The death of a loved one is one of the hardest things for people to go through. For expecting parents, the loss of an unborn child through miscarriage brings with it the pain of loss – and also dozens of other tough emotions.
A Milwaukee woman is working not to make the loss easier, per se, but to help women work through their grief.
"I kind of started thinking, how could I do this, how could I create something – a space for women to process this grief that would maybe feel safer or be safer for them if they didn’t feel comfortable doing it in person," says Meagan Schultz. She's a writer who also holds a counseling degree, and is the creator of a 21-stage e-course on dealing with loss from miscarriage called, An Invitation to Grieve.
Schultz herself went through seven miscarriages - the last one in February. Having dealt with each one by herself, she decided it was time for a change.
"I decided that it was just time to start talking about it and stop keeping it inside," she says. "Because for the previous ones I'd had all these different emotions...but I kind of just kept it to myself. I decided, after starting a blog earlier this year, that I would write about it. I was just shocked by the outpouring of support that I got after I wrote this, and it really made me realize that people wanted to talk about it."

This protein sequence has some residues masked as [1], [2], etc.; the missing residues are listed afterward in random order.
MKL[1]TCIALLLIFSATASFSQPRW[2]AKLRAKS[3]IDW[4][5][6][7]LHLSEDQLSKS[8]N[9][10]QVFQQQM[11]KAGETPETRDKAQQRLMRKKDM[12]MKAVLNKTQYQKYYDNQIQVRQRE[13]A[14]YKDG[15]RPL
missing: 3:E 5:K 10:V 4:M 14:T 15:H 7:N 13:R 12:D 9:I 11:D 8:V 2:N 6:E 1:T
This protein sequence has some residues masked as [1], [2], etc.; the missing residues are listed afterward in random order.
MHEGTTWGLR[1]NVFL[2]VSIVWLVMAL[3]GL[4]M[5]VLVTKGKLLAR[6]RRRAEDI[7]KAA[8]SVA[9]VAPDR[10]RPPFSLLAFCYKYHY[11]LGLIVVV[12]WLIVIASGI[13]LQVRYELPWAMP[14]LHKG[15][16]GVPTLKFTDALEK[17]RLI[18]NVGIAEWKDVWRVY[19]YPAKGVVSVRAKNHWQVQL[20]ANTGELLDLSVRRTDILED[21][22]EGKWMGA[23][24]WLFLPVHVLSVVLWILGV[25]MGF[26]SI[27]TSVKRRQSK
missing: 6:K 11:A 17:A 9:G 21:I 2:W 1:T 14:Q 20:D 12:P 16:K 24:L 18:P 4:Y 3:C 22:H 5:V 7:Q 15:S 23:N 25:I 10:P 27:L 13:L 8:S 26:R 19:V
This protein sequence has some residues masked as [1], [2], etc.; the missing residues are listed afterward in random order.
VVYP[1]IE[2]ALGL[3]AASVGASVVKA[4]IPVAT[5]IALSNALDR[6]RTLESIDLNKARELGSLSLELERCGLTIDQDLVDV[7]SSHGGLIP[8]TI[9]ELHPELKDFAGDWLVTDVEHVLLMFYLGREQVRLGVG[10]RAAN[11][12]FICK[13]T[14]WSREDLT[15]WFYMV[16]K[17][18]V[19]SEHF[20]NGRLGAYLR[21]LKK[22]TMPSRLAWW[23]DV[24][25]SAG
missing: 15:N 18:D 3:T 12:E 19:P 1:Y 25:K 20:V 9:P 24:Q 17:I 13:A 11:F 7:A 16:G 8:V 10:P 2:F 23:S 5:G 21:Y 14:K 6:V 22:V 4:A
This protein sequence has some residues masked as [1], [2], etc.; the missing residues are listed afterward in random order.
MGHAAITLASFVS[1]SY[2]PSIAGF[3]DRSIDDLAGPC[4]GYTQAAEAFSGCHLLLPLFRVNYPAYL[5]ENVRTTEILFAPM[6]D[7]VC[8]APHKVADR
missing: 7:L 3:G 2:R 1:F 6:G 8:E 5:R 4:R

Realizing that an online forum would make it easier for people to talk about their shared experiences, Schultz examined some of the common factors that women go through when they have a miscarriage. These concepts turned into a 21 day e-course on how to work through this unique grief.
The course includes writing exercises and activities to help women process as well as resources and strategies to move forward. Schutlz notes that while there is no definitive end to the grief that comes with a miscarriage, she hopes the course can help "women go through this personally and hopefully find some time each day to do some reflection, some processing, and hopefully by the end - some healing."
One in four pregnancies end in miscarriage. Schultz says these statistics only increase the chance you may know someone who has had one or is connected to someone who has experienced a miscarriage (whether you're aware of it or not). However, she says the issue remains hidden behind a curtain; contributing to the silence, shame, blame and self and/or body loathing women can go through.
Although Schutlz waited until her seventh miscarriage to finally talk about it, she admits that had she dealt with those feelings instead of "stuffing them inside," it would have been more helpful. She hopes her course can change the experience for other women in need.
"What I'm hoping for is that they feel more comfortable talking about it. That they feel and they understand that they're not alone, and that it's OK to grieve," says Schultz.